Those are all potential problems Williams must solve. Williams has done a remarkable job so far, particularly last season, in guiding this team after they traded away Chris Paul. With that said, Williams has his own youth and inexperience issues. He'll be 41 this week and will start his third season as an NBA head coach this month.
Williams' ability to right the ship and keep everyone in line will be the biggest factor this season. There isn't much of a veteran presence in the Hornets' locker room and stars like Gordon haven't been on the team long enough to prove themselves as leaders.
Going forward, the Hornets will be their own worst enemy. They must stay level-headed and put forth their efforts in living up to the potential of a team with this much youth and talent. History is riddled with young teams that never lived up to expectations. New Orleans needs to not follow down that same path.
With a team that has many solid defenders and too few proven scorers, defense is going to be the Hornets' bread and butter this season. They don't have the offensive acumen to win many shootouts.
Their best chance for success will be to hinder their opponents' offense and put up points in transition.
New Orleans has a bevy of notable defenders.
Small forward Al-Farouq Aminu is steadily building a reputation as one of the game's rising perimeter defenders. Big men Anthony Davis and Robin Lopez were infamous for their shot-blocking in college. Point guard Greivis Vasquez, at 6'6, is going to be a tough match-up for smaller point guards. Even guys like Austin Rivers and Eric Gordon have potential on defense.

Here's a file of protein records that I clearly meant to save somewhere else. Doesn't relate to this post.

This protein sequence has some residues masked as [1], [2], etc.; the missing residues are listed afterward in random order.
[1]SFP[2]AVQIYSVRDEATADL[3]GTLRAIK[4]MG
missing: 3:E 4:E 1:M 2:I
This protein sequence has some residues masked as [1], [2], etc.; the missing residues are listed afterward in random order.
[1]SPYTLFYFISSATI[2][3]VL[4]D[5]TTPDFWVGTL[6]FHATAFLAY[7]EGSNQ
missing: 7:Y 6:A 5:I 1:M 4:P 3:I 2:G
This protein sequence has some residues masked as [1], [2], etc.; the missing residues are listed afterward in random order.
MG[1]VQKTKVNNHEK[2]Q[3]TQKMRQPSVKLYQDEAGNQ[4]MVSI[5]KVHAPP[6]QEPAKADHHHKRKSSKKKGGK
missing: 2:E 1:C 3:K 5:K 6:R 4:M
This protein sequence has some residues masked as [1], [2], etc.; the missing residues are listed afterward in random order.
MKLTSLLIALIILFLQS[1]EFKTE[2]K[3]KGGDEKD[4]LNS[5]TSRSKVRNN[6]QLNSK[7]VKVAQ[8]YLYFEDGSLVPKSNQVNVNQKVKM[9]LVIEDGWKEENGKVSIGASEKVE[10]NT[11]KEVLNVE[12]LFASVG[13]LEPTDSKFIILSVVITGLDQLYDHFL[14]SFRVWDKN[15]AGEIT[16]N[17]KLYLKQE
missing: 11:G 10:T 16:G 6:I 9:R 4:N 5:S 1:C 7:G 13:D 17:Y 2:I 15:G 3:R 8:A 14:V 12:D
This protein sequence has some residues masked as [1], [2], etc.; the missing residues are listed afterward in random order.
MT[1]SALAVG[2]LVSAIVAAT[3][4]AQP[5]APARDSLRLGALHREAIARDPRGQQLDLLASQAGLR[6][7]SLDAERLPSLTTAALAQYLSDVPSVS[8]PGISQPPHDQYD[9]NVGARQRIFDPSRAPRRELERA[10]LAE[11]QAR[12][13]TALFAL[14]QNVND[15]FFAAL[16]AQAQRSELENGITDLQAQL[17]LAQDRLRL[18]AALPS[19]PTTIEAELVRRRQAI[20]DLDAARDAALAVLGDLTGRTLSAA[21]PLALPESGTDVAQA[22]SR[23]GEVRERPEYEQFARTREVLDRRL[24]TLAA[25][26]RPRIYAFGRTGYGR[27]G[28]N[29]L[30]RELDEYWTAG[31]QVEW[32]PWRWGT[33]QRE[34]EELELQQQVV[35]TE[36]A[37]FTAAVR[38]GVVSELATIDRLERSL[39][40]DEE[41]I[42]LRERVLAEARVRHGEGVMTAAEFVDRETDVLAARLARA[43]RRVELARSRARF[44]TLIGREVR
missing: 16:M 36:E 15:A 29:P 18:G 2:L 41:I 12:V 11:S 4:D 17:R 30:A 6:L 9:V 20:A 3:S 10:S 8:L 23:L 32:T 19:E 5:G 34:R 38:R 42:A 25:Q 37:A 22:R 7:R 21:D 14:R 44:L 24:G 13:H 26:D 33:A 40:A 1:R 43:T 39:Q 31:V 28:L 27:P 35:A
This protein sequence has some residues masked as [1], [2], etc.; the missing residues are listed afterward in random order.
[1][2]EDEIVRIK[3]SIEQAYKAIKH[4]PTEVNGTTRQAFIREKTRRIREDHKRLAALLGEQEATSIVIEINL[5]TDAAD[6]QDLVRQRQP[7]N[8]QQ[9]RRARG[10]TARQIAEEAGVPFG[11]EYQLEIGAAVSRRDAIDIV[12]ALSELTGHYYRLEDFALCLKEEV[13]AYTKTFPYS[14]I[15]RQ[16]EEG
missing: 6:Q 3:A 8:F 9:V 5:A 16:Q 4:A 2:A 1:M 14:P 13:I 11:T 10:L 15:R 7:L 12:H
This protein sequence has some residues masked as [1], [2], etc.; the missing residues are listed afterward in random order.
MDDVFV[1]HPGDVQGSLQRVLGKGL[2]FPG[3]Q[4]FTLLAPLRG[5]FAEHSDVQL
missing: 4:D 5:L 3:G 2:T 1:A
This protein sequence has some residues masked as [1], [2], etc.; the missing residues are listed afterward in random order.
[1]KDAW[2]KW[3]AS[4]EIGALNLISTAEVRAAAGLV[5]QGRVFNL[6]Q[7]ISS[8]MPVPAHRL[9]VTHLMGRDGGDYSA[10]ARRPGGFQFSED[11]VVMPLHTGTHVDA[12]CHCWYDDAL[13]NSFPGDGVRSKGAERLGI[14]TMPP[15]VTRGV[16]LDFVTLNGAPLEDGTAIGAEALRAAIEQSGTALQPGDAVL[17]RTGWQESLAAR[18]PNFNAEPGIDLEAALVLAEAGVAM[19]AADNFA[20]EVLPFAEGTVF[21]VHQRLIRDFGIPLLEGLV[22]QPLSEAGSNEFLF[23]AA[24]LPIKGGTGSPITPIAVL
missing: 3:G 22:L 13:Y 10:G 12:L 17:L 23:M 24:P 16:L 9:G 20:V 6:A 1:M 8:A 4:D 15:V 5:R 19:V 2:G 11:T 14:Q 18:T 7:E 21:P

Gordon is the only player on the Hornets' roster with the potential to average 20 points per game, which he did last season. Davis and Ryan Anderson will most likely scorer in the 12-16 range. Rivers will be somewhere between that, and the rest of the team will be lucky to get into double figures.
This is one of the most offensively-challenged basketball teams, as you'll see this season. However, the Hornets can own the paint with the presence of Lopez and Davis. Aminu can make life miserable for the opposing team's best scorer. Gordon, Rivers and Vasquez could, at the very least, be average on defense.
That is all contingent to the team buying in to Monty Williams' philosophy on defense. Williams is a defense-minded coach. He molded this team last year into a decent defensive bunch with defenders like Trevor Ariza, Emeka Okafor and Chris Kaman playing tough on D.
Those guys are all gone.
In their place, the team brought in Lopez to man the center position. Lopez was a solid shot-blocker at Stanford and showed potential in his stint in Phoenix. Davis' defensive abilities was the stuff of legends at Kentucky, as he broke records for blocked shots. Aminu put on a defensive campaign in the Olympics.
Williams needs to make his team understand that defense will be their best offense. Until a couple guys emerge to lighten the offensive load on Gordon, the team will be better suited to win more 87-80 defensive struggles than 112-108 shootouts. Teams like San Antonio, Chicago, Boston and Miami have been successful for years by playing top-notch defense.
These young Hornets need to follow in those footsteps. With the talent they have, they can be special on defense. The offense will come eventually, but the best way to score more points than the other team is to hinder them from scoring on you in the first place.